The Best Milks for Your Belly

Although a mother's milk is the ideal food for infants, and most of us were raised with tall glasses of milk alongside our meals and snacks, milk is not always a friend to our digestive systems. Many people have an intolerance to lactose, which results in symptoms of abdominal pain, diarrhea, and excessive intestinal gas.

What makes a milk friendly for those with irritable bowel syndrome (IBS) is that it is low in lactose and doesn't contain any other ingredients that are associated with digestive distress.

With gratitude toward the researchers at Monash University, we can use their work on FODMAPs (carbohydrates that exacerbate symptoms in people who have IBS) to gain some clarity as to which milks are easiest for our bellies to digest.​


Lactose-Free Milk

smiling woman with a glass of milk

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Lactose-free milk is typically cow's milk that has had lactose removed. This allows people who have lactose-intolerance, meaning that they lack sufficient amounts of the enzyme lactase needed to digest lactose, to enjoy milk without experiencing unwanted digestive symptoms. Lactose-free milk is allowed on a low-FODMAP diet.

Proponent's of cow's milk consumption point to milk's nutritional makeup—including protein, vitamins, and (most notably) calcium. Milk has certainly had a long-held reputation for being essential for bone health. 

Other researchers question whether humans should be drinking milk at all, stating that research does not support the claim that milk reduces fracture risk. Milk consumption could also bring about other health risks.

For the purposes of this article, lactose-free milk is a good choice if you have IBS and/or lactose intolerance and want to avoid stomach cramping and excessive intestinal gas. But knowing about the possible risks of cow's milk can help you to feel better about using non-dairy milk for the sake of your stomach.


Almond Milk

Almond milk in a carafe among almonds

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Almond milk used to be considered to be a high-FODMAP food. Luckily, almond milk has been recently tested by the researchers at Monash University and found to be low in FODMAPs at the level of a 1 cup serving.

Almond milk contains a whole host of vitamins and minerals, most notably vitamin D, vitamin E, and calcium. 

Store-bought almond milk may contain added sweeteners, and often contains carrageenan, a somewhat controversial thickening agent.


Hemp Milk

bowl of hemp seeds

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Hemp milk is made from hemp seeds. Are you thinking, "Isn't hemp marijuana?" It is true that they both classified within the same family but actually are very different plants.

Hemp milk is a good source of omega-3 fatty acids and contains a wide variety of other vitamins and minerals. Hemp milk is a good source of plant-based protein and thus can be beneficial for vegetarians.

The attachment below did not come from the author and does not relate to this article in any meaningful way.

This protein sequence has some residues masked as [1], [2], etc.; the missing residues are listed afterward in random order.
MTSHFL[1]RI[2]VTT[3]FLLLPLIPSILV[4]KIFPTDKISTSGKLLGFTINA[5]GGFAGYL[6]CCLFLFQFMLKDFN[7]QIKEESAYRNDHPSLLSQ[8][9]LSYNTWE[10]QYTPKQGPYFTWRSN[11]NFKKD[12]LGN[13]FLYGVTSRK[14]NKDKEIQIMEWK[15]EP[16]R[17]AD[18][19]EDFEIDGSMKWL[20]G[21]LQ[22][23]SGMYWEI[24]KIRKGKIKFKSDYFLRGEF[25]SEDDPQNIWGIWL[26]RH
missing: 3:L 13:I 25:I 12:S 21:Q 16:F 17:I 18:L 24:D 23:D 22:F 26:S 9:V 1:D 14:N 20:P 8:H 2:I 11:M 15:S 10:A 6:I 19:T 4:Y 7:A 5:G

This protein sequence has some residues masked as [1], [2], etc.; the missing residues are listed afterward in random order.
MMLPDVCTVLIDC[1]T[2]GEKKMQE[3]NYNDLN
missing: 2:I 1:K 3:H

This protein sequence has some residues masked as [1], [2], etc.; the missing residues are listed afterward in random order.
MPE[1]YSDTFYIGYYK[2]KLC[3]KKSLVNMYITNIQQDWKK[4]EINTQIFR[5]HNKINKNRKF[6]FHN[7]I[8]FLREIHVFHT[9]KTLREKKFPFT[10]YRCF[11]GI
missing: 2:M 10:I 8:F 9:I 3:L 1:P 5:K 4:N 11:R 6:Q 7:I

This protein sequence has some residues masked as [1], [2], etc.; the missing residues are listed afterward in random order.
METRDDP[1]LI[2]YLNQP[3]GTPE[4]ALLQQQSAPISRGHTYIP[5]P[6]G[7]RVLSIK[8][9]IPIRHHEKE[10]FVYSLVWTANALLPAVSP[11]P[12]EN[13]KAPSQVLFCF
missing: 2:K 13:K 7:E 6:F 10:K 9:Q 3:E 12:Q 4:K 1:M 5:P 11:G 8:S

The good news is that hemp milk has been found to be low in FODMAPs by the Monash researchers at a 1-cup serving size.


Coconut Milk

coconut milk with half coconut beside it

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Coconut milk is extracted from the meat of coconuts. Coconut milk is a good source of fiber and is filled with a wide variety of vitamins and minerals. Although coconut milk is high in saturated fats, it is believed by many that its lauric acid levels and medium-chain triglycerides are actually health-promoting.

If you have IBS, you will need to be attentive to portion size for coconut milk. According to the Monash University app, serving size should be limited to 1/2 cup.

Many commercial coconut milks have guar gum added. Guar gum is not a FODMAP, per se, but may have a laxative effect. It is unclear if the coconut milk tested at Monash University contained guar gum.

Like almond and hemp milk, coconut milk is easier to make at home than you would think. With a homemade version, you do not have to have any concern about other added ingredients.



Pitcher and glass of kefir

esemelwe / E+ / Getty Images

Kefir is a fermented milk drink typically made from the milk of cows, sheep, or goats, but can also be cultivated from coconut milk, and the not-so-IBS-friendly soy and rice milk. As a fermented food, kefir is filled with multiple strains of beneficial probiotic bacteria and yeast.

Kefir is thicker than regular milk but much thinner than its related counterpart, yogurt. It has a pleasant, tangy flavor. 

Kefir stands apart from the other milk on this list because it holds the potential for doing more than just not causing digestive symptoms, but rather may actually improve the health of your digestive system. 

Unfortunately, kefir has not yet been tested at Monash University for its FODMAP count. However, it is believed that the fermentation process results in a low-lactose food, therefore an educated guess is that it is likely that it will be well-tolerated by most people who have IBS.

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  2. Bian S, Hu J, Zhang K, Wang Y, Yu M, Ma J. Dairy product consumption and risk of hip fracture: a systematic review and meta-analysisBMC Public Health. 2018;18(1):165. doi:10.1186/s12889-018-5041-5

  3. Fraser G, Miles F, Orlich M, Jaceldo-Siegl K, Mashchak A. Dairy milk is associated with increased risk of breast cancer in the Adventist Health Study-2 (AHS-2) Cohort (P05-026-19)Curr Dev Nutr. 2019;3(Suppl 1):nzz030.P05-026-19. doi:10.1093/cdn/nzz030.P05-026-19

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